Africans in Jordan: Second-tier refugees

Africans in Jordan: Second-tier refugees

January 27, 2016

Photos by Hussam Da’na, translated by Orion Wilcox

This article first appeared on 7iber in Arabic on January 10.

In the neighborhood of Jabal Amman between Maan bin Zaida and al-Buhturi streets, known locally as the “Filipino Quarter,” Umm Ayman sits with her friend and fellow Somali refugee Umm Mohamad on the stoop of her dilapidated home. Out front, Abdelqassim, from Sudan, and Judy, from Kenya, pass by on their way to look for work as a day laborer or cleaning houses. Nearby, Idris sits in an Ethiopian café chatting amicably with the other customers, far from his home country of Eritria’s conflict with neighboring Ethiopia, the conflict that forced him to seek refuge in Jordan years ago.

These individuals, all of whom have come to Jordan fleeing a variety of different conflicts, have one thing in common: a plastic Asylum Seeker card issued by the UN High Commissioner for Refugees (UNHCR) that grants them the title of “refugee” and that could carry with it the promise of resettlement in a new country, material assistance or, in many cases, neither of the above.

A 2014 UNHCR report says that Jordan currently hosts refugees of 44 different nationalities, including 3000 Sudanese and 500 Somalis, half of whom are less than 18 years of age. The report discussed the attention garnered by Syrian refugees while calling on the aid community to “not forget refugees of other nationalities living in Jordan.”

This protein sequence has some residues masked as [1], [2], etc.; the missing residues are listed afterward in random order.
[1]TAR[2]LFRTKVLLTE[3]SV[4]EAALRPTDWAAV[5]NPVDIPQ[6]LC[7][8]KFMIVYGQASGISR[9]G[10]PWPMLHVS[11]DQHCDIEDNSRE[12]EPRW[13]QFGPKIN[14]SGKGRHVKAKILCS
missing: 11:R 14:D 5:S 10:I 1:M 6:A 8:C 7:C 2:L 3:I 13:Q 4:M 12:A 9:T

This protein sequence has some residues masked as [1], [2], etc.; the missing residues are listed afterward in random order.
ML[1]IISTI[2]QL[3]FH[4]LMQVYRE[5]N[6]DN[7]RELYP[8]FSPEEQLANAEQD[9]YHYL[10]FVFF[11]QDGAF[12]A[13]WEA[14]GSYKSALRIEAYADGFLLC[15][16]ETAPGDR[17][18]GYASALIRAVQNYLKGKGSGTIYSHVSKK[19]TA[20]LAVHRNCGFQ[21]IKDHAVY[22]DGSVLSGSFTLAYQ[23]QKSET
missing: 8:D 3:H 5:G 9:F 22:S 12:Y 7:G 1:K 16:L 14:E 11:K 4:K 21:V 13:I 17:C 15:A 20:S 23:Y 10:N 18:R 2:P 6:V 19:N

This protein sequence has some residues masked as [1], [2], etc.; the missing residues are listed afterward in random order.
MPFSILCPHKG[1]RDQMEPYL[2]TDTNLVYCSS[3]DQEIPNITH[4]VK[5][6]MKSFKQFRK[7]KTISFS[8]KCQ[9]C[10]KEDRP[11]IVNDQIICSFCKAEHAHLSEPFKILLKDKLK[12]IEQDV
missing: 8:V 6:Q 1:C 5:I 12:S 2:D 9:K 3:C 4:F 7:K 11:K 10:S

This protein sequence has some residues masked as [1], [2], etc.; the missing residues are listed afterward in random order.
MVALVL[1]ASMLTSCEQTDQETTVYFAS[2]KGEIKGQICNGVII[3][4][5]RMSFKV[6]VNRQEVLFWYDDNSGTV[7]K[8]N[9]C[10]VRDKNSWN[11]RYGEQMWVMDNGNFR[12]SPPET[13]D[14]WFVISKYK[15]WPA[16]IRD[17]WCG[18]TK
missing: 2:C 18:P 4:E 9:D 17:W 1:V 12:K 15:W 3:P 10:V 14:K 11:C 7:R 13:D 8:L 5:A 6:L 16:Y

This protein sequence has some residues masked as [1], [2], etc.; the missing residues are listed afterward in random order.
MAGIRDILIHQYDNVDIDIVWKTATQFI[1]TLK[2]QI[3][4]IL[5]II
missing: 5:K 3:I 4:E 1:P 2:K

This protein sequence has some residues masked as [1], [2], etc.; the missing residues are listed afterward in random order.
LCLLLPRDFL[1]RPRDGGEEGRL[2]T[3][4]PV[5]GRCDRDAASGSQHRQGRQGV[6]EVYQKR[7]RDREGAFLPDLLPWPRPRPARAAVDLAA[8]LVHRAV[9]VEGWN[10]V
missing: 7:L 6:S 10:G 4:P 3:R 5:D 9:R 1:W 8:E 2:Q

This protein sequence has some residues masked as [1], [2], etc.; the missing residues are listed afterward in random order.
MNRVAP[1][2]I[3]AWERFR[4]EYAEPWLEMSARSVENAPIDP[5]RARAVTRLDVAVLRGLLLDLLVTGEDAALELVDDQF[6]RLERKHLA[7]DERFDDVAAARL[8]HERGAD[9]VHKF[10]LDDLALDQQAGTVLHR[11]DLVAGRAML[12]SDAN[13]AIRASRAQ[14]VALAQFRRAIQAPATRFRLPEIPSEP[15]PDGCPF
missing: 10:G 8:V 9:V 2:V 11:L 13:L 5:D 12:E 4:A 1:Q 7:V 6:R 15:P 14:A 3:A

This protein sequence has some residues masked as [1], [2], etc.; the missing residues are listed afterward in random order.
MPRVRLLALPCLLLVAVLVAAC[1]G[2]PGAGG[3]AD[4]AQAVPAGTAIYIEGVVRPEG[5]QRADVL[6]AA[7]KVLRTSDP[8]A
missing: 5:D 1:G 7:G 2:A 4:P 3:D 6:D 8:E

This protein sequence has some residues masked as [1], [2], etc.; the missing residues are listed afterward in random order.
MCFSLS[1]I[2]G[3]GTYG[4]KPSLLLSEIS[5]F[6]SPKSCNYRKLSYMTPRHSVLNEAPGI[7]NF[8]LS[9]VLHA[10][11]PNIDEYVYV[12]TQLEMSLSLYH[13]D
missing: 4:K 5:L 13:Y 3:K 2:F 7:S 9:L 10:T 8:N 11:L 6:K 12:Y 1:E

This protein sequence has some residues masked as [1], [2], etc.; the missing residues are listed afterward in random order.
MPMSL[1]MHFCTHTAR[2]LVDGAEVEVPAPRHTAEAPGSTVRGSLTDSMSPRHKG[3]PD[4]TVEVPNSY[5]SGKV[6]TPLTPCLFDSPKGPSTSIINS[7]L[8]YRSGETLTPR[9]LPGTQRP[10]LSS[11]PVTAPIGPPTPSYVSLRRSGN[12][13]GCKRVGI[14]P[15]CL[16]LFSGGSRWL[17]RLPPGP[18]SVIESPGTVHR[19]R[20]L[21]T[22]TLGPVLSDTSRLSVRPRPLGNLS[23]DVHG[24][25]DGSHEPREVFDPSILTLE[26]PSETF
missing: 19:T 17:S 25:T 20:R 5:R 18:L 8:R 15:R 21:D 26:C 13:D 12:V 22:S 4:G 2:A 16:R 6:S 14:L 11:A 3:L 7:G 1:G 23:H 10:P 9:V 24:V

Indeed, on the other side of media attention focused on Jordan’s Syrian and Iraqi refugees, sit thousands of refugees of other nationalities protesting neglect and a lack, or quite often a complete absence, of support.

Acknowledgement of a person’s refugee status does not necessarily ensure that they will receive material assistance, according to Ahmed al-Hawari, a Communications Officer at UNHCR, who explains the difference between a person obtaining recognition as a refugee and their obtaining material assistance.

“Recognition of a person as a refugee means that UNHCR assumes responsibility for their legal and political protection.  After recognition, a study is conducted to assess the refugee’s claim to material assistance,” says al-Hawari, explaining that the standards for provision of material assistance to refugees ensure that aid is directed to those “most in need, meaning those living under the extreme poverty line and not those who are simply impoverished.”

Al-Hawari explains that UNHCR’s responsibilities toward refugees are separated into two categories. The first is assistance with integrating into the local community—integration that does not occur in Jordan as it is a host country not signed on to the 1951 Refugee Convention—and the second is assistance resettling to a third country. However, the final decision on which refugees are resettled to third countries is determined by countries of asylum that are participatory to the 1951 Convention.

Each country of asylum determines an “annual quota” of refugees to be resettled within their borders each year. For its part, UNHCR registers refugees with these countries according to their quotas, while also providing special assistance to those suffering from particularly difficult health problems to accelerate the resettlement process. However, the final decision and the speed of its implementation remains with the country of asylum, says al-Hawari.

Al-Hawari does not deny the lack of attention given to non-Syrian refugees in Jordan from the world community, placing the blame first and foremost on the media and secondly on international aid organizations.

Click on the links below to read the refugees stories and see their photos.